How does that shape how you see this trade war and how you understand how these tariffs are working?

[13:50:06] KIMBERLY: Well, certainly brings the level of -- just personalizing everything for me because I met all of the major players firsthand and got a chance -- our family was hosting -- when then-Vice President Xi came to the United States to visit President Obama and former Iowa governor, Terry Branstad, who is now the ambassador to China, they needed a farm to visit and we were chosen to do that.

We hosted President Xi on our farm and we talked about agriculture and markets and the importance of trade and technology in agriculture. So you got to see that President Xi had a pretty good understanding of agriculture. It is personal for him. He wants to feed his people. He wants to develop their economy. And you could see that.

I think both sides want to have a trade agreement but I think both sides feel like they need to maintain a term that you hear a lot in Asia, and that is "face." And they are at a point where both sides have to maintain a level of strength. We'll have to see how it all shakes out.

KEILAR: And you and other growers are hanging in the balance here.

We're going to continue our conversation, Grant Kimberley, moving forward because this is a story that isn't going away.

Thanks for joining us.

KIMBERLY: Thank you very much.


KIMBERLY: It is very important.

KEILAR: It is very important.

We have some alarming news today. At least two Florida counties were hacked during the 2016 election. How far the hackers got. We'll talk about that.


[13:56:13] KEILAR: As the military struggles to address sexual assault and harassment, a 2018 court decision is making it even more difficult.

Last year, the top U.S. military appeals court made a decision that found, for sex assaults before 2006, there's a five-year statute of limitations. And it's threatening the military's ability to prosecute older rape cases, which is significant when you consider many rape victims wait years to report the rape.

Two servicemembers convicted of rape have already had their sentences overturned as a result.

One congressman hoping to change that said hundreds more convicted rapists could have their convictions reversed.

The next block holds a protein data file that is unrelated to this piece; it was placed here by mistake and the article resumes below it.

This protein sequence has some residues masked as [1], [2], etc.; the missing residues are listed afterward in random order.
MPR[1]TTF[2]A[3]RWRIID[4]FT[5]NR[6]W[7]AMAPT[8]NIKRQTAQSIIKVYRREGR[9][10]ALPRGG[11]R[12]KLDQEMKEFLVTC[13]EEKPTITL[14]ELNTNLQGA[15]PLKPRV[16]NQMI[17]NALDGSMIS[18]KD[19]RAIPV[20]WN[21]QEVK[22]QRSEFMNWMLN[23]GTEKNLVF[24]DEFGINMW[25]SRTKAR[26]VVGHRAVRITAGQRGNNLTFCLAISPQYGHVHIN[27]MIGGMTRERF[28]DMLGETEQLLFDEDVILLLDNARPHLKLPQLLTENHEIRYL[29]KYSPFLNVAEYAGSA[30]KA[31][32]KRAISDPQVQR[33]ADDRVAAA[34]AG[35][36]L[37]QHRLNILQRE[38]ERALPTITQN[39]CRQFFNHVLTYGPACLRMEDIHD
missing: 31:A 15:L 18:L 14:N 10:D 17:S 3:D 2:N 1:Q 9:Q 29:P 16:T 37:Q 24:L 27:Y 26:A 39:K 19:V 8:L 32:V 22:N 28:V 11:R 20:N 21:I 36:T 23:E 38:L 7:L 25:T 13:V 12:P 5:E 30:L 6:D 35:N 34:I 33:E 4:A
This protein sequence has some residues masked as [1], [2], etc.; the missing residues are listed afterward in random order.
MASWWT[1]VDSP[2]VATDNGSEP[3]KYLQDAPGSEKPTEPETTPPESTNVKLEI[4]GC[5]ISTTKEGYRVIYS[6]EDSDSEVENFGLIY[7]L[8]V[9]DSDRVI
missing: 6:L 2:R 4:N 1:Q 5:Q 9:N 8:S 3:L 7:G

And countless other servicemembers who have suffered sexual assault and are considering finally reporting it will find they are too late. Just like Air Force veteran, Harmony Allen, discovered in the wake of this court ruling.


KEILAR (voice-over): Harmony Allen joined the Air Force at 19. Three months after enlisting, while training as a radiology technician, one of her instructors, Master Sergeant Richard Collins, brutally raped her. That was in 2000. It wasn't until 2014 that Harmony reported her rapist identity to officials.

HARMONY ALLEN, RAPE VICTIM: The PTSD didn't go away. It only got worse. It just ate at me. And then having a daughter, the fear was even worse.

KEILAR: In 2017 a military court found Collins guilty of rape and sentenced him to 16.5 years in prison. But after serving just two, his conviction was set aside on appeal. His sentence overturned because the five-year statute of limitations on sexual assault had run out 10 years before the military even brought charges.

ALLEN: There was hard evidence. There were witnesses. There was the nurse who did the same exam, who said that, out of 15 years, she still remembered my case because I was the only case that, after she did the rape kit, she had to send me on to a trauma center for the beating that I took during the rape.

KEILAR: Today, Master Sergeant Collins is a free man. His lawyer declined to comment for this story.

ALLEN: Why would they free a convicted rapist who can do it again? And I feel scared for myself and my family. Is he going to come after me for the years that he did serve?

KEILAR: Congressman Brian Mast, of Florida, a combat veteran and Harmony's representative in Congress, has introduced a bill in her name to close the statute of limitations loophole for military sexual assaults that took place before 2006.

REP. BRIAN MAST (R-FL): So when you have individuals in the military, maybe they're under one command and maybe they're under that command for a number of years, they can't just leave and go somewhere else.

KEILAR: Harmony's Law has 16 cosponsors so far, nine Republicans and seven Democrats.

This effort comes as a new report from the Pentagon shows sexual assaults across the U.S. military increased by nearly 40 percent from 2016 to 2018.

The acting defense secretary, Patrick Shanahan, recently announced the military justice system will now treat sexual harassment as a stand- alone crime.

The Department of Defense views sexual harassment as a significant predictor of sexual assault.

MAST: People that are entering the military or are currently serving in the military, they have to know that it is a justice-for-all system and they have to know that there's zero tolerance for any actions like this, rape, sexual assault, inappropriate behavior like that of any kind.

KEILAR: Harmony Allen thought the military justice system had already made that clear.

ALLEN: The jury of seven were very strategic in his sentencing because it took me 16.5 years to get that justice.